Under the 1990 Act, the present Islamic fundamentalist government carried out a plan recommended by the “Squatter Resettlement Committee” which proposed two types of relocation sites: transit sites for the displaced and resettlement camps known as peace sites for squatters. This reflects racist overtones in the distinction between the displaced and the squatters. Squatters are generally those who squatted prior to the arrival of the displaced in the 1980s and 1990s. Many squatters are of Arab origin while the displaced are mainly Southerners and Westerners who immigrated to Khartoum Province as a result of environmental degradation and war. These are mainly people from Kordofan, Darfur and the Nuba Mountains. However, squatters are not exclusively Northerners. A considerable number of them are Southerners, who came to Khartoum as early as the first civil war (1953/72), In 1992, there were an estimated 527’000 displaced people and 873’000 squatters.

The demolition policy affects displaced women and children in a number of ways. Firstly, the large number of female-headed households (41%) means that they are the ones who encounter the police. In this process, abuse, harassment and rape take place. In one such demolition operation in Omdurman (1994), reports estimated the death toll between seven and fourteen and the number arrested about ninety. Secondly, children and the elderly usually accompany the mothers who face the responsibility of feeding and finding alternative shelter for them. Thirdly, when the police arrives the family members present are usually women and children. The anticipation of a raid at any time puts the women under severe psychological stress. Single women are also badly affected as they face greater problems in finding a place to live when they become homeless. Landlords are reluctant to rent to them because they prefer to deal with men rather than women, especially if they are unmarried.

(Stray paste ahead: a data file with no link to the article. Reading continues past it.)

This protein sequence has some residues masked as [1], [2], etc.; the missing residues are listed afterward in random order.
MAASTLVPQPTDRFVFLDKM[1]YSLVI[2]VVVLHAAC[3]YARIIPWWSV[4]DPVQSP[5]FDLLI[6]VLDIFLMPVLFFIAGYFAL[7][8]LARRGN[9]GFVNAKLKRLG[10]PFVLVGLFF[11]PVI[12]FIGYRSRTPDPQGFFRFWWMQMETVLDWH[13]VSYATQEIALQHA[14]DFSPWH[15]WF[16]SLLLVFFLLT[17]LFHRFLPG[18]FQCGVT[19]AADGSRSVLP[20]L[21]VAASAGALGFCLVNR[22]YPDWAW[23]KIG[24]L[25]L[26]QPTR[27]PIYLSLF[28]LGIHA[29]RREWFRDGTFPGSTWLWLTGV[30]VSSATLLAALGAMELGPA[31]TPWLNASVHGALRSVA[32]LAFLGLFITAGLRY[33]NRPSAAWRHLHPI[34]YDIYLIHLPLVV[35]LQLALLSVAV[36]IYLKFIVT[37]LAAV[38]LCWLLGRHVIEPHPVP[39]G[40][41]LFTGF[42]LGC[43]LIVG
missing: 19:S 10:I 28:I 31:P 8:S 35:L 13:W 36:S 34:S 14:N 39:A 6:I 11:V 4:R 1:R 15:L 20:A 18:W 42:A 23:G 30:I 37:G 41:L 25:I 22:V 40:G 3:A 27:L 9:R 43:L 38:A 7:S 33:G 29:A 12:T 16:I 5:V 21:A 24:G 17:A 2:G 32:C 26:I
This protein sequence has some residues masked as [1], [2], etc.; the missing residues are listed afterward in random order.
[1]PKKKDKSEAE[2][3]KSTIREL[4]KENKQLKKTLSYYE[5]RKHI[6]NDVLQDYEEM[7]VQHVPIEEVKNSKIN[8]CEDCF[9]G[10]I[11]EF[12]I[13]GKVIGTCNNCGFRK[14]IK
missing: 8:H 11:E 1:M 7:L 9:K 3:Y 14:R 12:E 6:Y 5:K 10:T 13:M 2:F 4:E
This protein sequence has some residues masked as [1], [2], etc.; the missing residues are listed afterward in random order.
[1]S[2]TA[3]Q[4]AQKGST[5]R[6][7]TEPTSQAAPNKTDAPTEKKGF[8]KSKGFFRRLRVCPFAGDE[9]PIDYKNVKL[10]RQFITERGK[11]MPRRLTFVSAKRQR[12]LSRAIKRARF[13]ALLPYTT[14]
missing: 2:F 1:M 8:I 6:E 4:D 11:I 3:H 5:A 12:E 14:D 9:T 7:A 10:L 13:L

The Compulsory Islamic Dress

According to the present law, women must wear the Islamic dress. A committee of eight men designed such a dress which is long, loose and opaque so that the woman’s body cannot be discerned. The dress must cover the whole body and the head. This law is enforced on all public employees and female students regardless of their age, cultural background or religious affiliation. This law hits both settled and displaced women. Traditional dresses are no longer allowed. Those women who wear them anyway are subjected to harassment and flogging. Displaced women are not used to cover themselves totally. Putting on an Islamic dress is a hardship because it is strange to them and very different from their traditional dresses. To argue with members of the People’s Police can lead to flogging or imprisonment. An educated Southern women, who lives in Khartoum, described her experience as follows:

“Finishing the University, I found myself forced to work in Khartoum, as the security situation in the South had deteriorated. Luckily, I was able to find a job with a very progressive institution. My problem started after the 1989 coup. The government recruited young men into the People’s Police with instructions to stop any women they consider to be indecently dressed. One day, I was on my way to work and had reached the market (Souk al Arabi), when I was stopped by a young member of the People’s Police, who accused me of being indecently dressed. I was dressed in long baggy trousers and a long-sleeved blouse, but he maintained that I had not covered my head. I argued that as non-Moslem, I was not obliged to do so, and that I had neither orders from my employers nor seen notices in the streets to tell me that it is now compulsory to do so. I asked them to let me go as I had classes to teach, but they refused. As a result, I missed my class, and was left feeling angry and nervous for the rest of the day. Similar incidents meant that my journey to and from work had become a daily ordeal.”8